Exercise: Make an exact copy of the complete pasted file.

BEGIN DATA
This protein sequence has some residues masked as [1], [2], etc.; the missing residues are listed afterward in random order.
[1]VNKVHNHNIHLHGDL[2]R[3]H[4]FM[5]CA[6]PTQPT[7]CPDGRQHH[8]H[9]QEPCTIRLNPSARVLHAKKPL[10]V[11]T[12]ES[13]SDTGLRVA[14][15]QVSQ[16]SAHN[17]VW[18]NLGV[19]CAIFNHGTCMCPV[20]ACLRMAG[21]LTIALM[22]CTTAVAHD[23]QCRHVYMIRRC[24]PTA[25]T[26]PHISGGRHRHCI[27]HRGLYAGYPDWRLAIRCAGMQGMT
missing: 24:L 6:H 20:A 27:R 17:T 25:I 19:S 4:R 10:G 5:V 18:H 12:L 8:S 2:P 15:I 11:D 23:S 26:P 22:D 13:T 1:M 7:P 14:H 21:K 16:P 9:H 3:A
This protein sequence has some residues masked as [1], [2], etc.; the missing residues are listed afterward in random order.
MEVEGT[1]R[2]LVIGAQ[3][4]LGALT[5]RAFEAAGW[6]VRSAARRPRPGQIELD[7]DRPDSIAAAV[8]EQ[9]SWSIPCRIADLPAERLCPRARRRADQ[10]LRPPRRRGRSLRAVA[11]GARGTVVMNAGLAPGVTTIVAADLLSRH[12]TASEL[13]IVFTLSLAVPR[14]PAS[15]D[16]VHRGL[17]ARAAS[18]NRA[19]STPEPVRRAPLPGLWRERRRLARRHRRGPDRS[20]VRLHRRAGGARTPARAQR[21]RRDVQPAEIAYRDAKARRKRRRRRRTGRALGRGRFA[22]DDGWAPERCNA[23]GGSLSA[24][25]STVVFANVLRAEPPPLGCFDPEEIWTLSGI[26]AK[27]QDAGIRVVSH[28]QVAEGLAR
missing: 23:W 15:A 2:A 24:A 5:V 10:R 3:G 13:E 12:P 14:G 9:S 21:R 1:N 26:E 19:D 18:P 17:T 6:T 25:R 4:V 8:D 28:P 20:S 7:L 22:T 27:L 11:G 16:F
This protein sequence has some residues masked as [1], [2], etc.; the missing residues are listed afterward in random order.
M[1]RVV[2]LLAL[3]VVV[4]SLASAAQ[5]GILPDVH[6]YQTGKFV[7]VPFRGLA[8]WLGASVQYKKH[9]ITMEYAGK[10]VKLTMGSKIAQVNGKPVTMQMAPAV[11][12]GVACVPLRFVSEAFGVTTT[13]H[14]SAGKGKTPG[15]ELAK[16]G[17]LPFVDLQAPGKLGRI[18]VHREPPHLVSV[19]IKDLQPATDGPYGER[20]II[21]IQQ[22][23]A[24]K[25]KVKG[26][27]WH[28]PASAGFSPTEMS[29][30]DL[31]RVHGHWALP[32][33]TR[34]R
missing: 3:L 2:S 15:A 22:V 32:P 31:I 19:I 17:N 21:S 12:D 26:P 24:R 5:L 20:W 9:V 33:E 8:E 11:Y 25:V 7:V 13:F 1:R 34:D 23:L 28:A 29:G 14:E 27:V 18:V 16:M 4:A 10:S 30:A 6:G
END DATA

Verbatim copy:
This protein sequence has some residues masked as [1], [2], etc.; the missing residues are listed afterward in random order.
[1]VNKVHNHNIHLHGDL[2]R[3]H[4]FM[5]CA[6]PTQPT[7]CPDGRQHH[8]H[9]QEPCTIRLNPSARVLHAKKPL[10]V[11]T[12]ES[13]SDTGLRVA[14][15]QVSQ[16]SAHN[17]VW[18]NLGV[19]CAIFNHGTCMCPV[20]ACLRMAG[21]LTIALM[22]CTTAVAHD[23]QCRHVYMIRRC[24]PTA[25]T[26]PHISGGRHRHCI[27]HRGLYAGYPDWRLAIRCAGMQGMT
missing: 24:L 6:H 20:A 27:R 17:T 25:I 19:S 4:R 10:G 5:V 18:H 12:L 8:S 2:P 15:I 11:D 23:S 26:P 22:D 13:T 1:M 7:P 14:H 21:K 16:P 9:H 3:A
This protein sequence has some residues masked as [1], [2], etc.; the missing residues are listed afterward in random order.
MEVEGT[1]R[2]LVIGAQ[3][4]LGALT[5]RAFEAAGW[6]VRSAARRPRPGQIELD[7]DRPDSIAAAV[8]EQ[9]SWSIPCRIADLPAERLCPRARRRADQ[10]LRPPRRRGRSLRAVA[11]GARGTVVMNAGLAPGVTTIVAADLLSRH[12]TASEL[13]IVFTLSLAVPR[14]PAS[15]D[16]VHRGL[17]ARAAS[18]NRA[19]STPEPVRRAPLPGLWRERRRLARRHRRGPDRS[20]VRLHRRAGGARTPARAQR[21]RRDVQPAEIAYRDAKARRKRRRRRRTGRALGRGRFA[22]DDGWAPERCNA[23]GGSLSA[24][25]STVVFANVLRAEPPPLGCFDPEEIWTLSGI[26]AK[27]QDAGIRVVSH[28]QVAEGLAR
missing: 23:W 15:A 2:A 24:A 5:V 10:R 3:G 13:E 12:P 14:G 9:S 21:R 1:N 26:E 19:D 18:P 17:T 6:T 25:R 4:V 8:D 28:P 20:S 7:L 22:T 27:L 11:G 16:F
This protein sequence has some residues masked as [1], [2], etc.; the missing residues are listed afterward in random order.
M[1]RVV[2]LLAL[3]VVV[4]SLASAAQ[5]GILPDVH[6]YQTGKFV[7]VPFRGLA[8]WLGASVQYKKH[9]ITMEYAGK[10]VKLTMGSKIAQVNGKPVTMQMAPAV[11][12]GVACVPLRFVSEAFGVTTT[13]H[14]SAGKGKTPG[15]ELAK[16]G[17]LPFVDLQAPGKLGRI[18]VHREPPHLVSV[19]IKDLQPATDGPYGER[20]II[21]IQQ[22][23]A[24]K[25]KVKG[26][27]WH[28]PASAGFSPTEMS[29][30]DL[31]RVHGHWALP[32][33]TR[34]R
missing: 3:L 2:S 15:A 22:V 32:P 31:I 19:I 17:N 21:S 12:D 26:P 24:R 5:L 20:W 9:V 33:E 8:E 11:Y 25:V 7:V 13:F 1:R 34:D 23:L 28:A 29:G 14:E 27:V 18:V 16:M 4:A 10:S 30:A 6:G